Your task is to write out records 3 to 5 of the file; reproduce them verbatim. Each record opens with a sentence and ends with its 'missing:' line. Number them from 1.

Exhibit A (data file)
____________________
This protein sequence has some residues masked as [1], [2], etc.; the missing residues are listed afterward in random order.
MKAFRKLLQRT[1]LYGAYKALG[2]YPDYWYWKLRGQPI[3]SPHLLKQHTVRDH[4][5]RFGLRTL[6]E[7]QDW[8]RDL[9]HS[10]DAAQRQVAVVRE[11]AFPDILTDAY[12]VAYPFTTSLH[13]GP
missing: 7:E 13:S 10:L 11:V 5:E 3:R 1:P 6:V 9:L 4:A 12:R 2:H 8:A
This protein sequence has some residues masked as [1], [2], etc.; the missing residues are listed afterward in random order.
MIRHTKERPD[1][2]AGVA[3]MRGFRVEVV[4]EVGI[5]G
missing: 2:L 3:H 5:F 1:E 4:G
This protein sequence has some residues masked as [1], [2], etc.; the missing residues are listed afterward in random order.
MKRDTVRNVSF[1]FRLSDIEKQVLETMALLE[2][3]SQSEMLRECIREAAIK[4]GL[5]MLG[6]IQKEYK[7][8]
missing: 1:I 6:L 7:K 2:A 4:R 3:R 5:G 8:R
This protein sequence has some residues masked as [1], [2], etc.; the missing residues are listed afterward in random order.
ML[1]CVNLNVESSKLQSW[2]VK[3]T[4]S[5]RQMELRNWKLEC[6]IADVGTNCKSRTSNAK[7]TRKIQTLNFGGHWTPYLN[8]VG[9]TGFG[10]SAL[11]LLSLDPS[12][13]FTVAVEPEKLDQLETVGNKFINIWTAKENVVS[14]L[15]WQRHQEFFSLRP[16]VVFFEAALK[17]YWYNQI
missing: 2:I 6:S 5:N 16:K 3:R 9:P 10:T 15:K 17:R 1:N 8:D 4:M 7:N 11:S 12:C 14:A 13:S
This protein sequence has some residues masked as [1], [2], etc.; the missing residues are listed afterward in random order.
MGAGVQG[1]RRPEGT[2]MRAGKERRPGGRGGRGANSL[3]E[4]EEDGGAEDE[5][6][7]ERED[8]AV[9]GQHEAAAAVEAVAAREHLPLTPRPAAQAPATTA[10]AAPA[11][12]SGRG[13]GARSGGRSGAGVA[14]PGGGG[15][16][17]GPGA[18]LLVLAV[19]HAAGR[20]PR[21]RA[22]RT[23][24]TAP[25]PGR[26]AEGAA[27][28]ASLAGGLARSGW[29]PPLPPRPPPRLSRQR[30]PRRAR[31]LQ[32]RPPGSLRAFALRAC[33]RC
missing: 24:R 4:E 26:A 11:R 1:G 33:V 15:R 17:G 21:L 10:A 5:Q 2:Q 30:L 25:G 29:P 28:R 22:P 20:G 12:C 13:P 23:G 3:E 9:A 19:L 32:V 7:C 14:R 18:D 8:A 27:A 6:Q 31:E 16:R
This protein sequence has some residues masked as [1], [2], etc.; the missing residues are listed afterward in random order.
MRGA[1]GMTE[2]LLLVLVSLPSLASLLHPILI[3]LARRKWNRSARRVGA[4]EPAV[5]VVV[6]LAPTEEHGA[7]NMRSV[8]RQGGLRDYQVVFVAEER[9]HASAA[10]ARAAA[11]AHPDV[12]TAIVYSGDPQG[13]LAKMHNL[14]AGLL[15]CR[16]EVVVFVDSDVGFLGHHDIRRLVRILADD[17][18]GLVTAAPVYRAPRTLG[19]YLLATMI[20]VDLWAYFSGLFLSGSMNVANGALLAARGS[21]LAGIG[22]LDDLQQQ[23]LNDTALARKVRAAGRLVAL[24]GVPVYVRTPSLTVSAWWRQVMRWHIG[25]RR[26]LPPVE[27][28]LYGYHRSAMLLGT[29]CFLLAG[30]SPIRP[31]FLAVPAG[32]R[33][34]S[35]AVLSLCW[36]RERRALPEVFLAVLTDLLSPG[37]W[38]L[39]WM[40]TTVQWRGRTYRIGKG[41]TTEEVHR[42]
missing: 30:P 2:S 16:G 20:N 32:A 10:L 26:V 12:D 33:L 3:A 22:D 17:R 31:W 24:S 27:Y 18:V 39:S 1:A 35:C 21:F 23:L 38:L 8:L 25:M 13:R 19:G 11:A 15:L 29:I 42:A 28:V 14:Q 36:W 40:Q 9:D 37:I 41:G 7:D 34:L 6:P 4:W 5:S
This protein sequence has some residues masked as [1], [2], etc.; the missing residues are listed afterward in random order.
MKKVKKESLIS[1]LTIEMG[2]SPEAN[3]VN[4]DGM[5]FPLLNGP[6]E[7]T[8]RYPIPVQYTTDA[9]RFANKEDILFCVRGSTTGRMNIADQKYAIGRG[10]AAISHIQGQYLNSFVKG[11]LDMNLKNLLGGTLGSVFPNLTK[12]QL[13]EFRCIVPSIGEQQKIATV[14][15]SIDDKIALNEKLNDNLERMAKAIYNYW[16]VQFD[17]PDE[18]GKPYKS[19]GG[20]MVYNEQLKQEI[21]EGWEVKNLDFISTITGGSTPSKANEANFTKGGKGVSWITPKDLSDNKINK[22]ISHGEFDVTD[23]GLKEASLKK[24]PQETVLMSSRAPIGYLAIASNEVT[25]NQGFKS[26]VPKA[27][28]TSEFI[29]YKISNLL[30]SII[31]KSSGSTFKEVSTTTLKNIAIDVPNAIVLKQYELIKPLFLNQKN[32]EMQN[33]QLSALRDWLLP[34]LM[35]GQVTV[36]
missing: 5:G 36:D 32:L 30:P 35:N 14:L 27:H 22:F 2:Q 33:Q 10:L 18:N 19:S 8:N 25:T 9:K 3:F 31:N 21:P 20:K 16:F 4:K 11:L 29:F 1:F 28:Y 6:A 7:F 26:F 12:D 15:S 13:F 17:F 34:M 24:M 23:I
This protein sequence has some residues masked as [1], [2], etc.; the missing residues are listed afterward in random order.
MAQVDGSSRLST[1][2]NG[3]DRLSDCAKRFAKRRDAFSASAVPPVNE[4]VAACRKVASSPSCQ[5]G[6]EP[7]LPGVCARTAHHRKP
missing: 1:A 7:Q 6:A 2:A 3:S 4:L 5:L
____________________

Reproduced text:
This protein sequence has some residues masked as [1], [2], etc.; the missing residues are listed afterward in random order.
MKRDTVRNVSF[1]FRLSDIEKQVLETMALLE[2][3]SQSEMLRECIREAAIK[4]GL[5]MLG[6]IQKEYK[7][8]
missing: 1:I 6:L 7:K 2:A 4:R 3:R 5:G 8:R
This protein sequence has some residues masked as [1], [2], etc.; the missing residues are listed afterward in random order.
ML[1]CVNLNVESSKLQSW[2]VK[3]T[4]S[5]RQMELRNWKLEC[6]IADVGTNCKSRTSNAK[7]TRKIQTLNFGGHWTPYLN[8]VG[9]TGFG[10]SAL[11]LLSLDPS[12][13]FTVAVEPEKLDQLETVGNKFINIWTAKENVVS[14]L[15]WQRHQEFFSLRP[16]VVFFEAALK[17]YWYNQI
missing: 2:I 6:S 5:N 16:K 3:R 9:P 10:T 15:K 17:R 1:N 8:D 4:M 7:N 11:S 12:C 14:A 13:S
This protein sequence has some residues masked as [1], [2], etc.; the missing residues are listed afterward in random order.
MGAGVQG[1]RRPEGT[2]MRAGKERRPGGRGGRGANSL[3]E[4]EEDGGAEDE[5][6][7]ERED[8]AV[9]GQHEAAAAVEAVAAREHLPLTPRPAAQAPATTA[10]AAPA[11][12]SGRG[13]GARSGGRSGAGVA[14]PGGGG[15][16][17]GPGA[18]LLVLAV[19]HAAGR[20]PR[21]RA[22]RT[23][24]TAP[25]PGR[26]AEGAA[27][28]ASLAGGLARSGW[29]PPLPPRPPPRLSRQR[30]PRRAR[31]LQ[32]RPPGSLRAFALRAC[33]RC
missing: 24:R 4:E 26:A 11:R 1:G 33:V 15:R 17:G 21:L 10:A 5:Q 2:Q 30:L 25:G 29:P 28:R 22:P 20:G 12:C 13:P 23:G 3:E 9:A 19:L 32:V 7:C 14:R 18:D 8:A 27:A 6:Q 31:E 16:R